In 1957, the program was bigger and more professional. Each show brought new, enthusiastic volunteers whose names became synonymous with the local oil and gas industry and with LAGCOE. “Lafayette Looey” became “LAGCOE Looey,” in 1957, and the list of exhibitors increased to more than 180. Lafayette got a look at the heavy equipment of the industry as it was featured in a downtown parade, and the Odessa Chuck Wagon Barbecue Group made the first of many journeys to LAGCOE. That year, 35 contestants sought the title of “Queen LAGCOE II.” With two successful shows under their belts, the oil and gas people of Lafayette were ready to challenge the big established expositions. In the years to come, there would be steady growth, both in the industry and in LAGCOE. In 1961, Paul Harvey was featured speaker at a LAGCOE luncheon, and he would make return appearances.
The Sixties also saw the appearance of the attractive young “Oil Drops,” and in 1969, the U.S. Secretary of the Interior, Walter Hickel, was a guest at the show. The 1989 show brought Louisiana Congressman Jimmy Hayes and then-Speaker of the House Tom Foley, to tour the exhibits. After the slump that hit in the eighties, the industry became more conservative and the show became geared to the serious business of helping find more efficient and cost-effective ways to produce the nation’s energy. The year 1993 marked the debut of the LAGCOE technical sessions, with legendary wild well fighter “Red” Adair serving as keynote speaker. The featured speaker for the 1995 technical sessions was Cynthia Quarterman, Director of the Minerals Management Service of the U.S. Department of the Interior. In 1999, LAGCOE featured a man destined to hold one of the nation’s most powerful offices. Dick Cheney, then chief executive officer of Halliburton and now vice president of the U.S., was a keynote speaker for the technical sessions. In 2001, the featured speaker was U.S. Secretary of the Interior Gale Norton. The 2003 exposition marked LAGCOE’s 25th industry showcase.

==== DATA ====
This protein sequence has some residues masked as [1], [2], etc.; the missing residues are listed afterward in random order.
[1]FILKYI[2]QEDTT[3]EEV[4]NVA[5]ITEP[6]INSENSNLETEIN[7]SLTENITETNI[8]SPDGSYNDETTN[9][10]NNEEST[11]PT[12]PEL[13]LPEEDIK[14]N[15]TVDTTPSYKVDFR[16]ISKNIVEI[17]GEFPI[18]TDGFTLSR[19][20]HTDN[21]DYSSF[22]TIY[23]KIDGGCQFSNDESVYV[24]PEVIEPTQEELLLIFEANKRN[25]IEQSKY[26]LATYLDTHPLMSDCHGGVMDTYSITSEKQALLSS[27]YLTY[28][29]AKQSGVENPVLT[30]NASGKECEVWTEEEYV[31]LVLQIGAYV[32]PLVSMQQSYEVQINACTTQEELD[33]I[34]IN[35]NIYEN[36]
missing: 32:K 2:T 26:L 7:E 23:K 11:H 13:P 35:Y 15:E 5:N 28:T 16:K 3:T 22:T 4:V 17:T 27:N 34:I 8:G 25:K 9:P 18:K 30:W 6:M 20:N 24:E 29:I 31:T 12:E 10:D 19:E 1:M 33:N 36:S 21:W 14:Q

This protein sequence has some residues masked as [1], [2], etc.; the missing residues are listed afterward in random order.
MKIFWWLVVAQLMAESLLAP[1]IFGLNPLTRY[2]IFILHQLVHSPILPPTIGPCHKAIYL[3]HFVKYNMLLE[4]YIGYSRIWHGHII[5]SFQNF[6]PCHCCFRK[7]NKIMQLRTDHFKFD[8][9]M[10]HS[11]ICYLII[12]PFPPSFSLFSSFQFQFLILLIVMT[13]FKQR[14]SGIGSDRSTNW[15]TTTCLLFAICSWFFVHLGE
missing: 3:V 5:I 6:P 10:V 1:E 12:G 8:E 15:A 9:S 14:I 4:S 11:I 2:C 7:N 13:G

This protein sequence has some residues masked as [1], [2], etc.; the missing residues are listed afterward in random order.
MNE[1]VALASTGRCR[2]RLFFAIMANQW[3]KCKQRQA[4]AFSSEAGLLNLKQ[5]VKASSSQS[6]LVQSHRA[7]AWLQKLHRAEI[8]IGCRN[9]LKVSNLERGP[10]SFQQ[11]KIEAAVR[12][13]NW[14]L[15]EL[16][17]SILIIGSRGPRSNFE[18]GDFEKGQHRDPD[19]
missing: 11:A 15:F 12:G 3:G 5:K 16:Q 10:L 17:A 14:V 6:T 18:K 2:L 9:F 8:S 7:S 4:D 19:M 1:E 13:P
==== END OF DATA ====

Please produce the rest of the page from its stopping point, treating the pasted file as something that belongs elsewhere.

That year, the show also was selected for the first time to participate in the U.S. Department of Commerce International Buyer Program. The impact of LAGOCE on the oil and gas industry is profound. According to 99-year-old Gloria Knox, one of the LAGCOE founders who still serves as chairman of the show’s hospitality committee, “LAGCOE has given so many the privilege of meeting some great people they would have otherwise never been able to meet, and it has allowed them to travel to places they would never have been able to travel,” the long-time volunteer recounted, looking back on her years of leadership and service to the organization. This biennial exposition has grown in every respect over the years, particularly in the number of exhibitors and in the exuberance of its volunteers. Some of the gala trappings of the early days have disappeared, but the vivacious, adventurous and hospitable spirit of LAGCOE has never wavered. Thank you for joining us to Experience the Energy of LAGCOE 2005 and to celebrate fifty years of the latest advances in technology, equipment, and services for the oil and gas industry.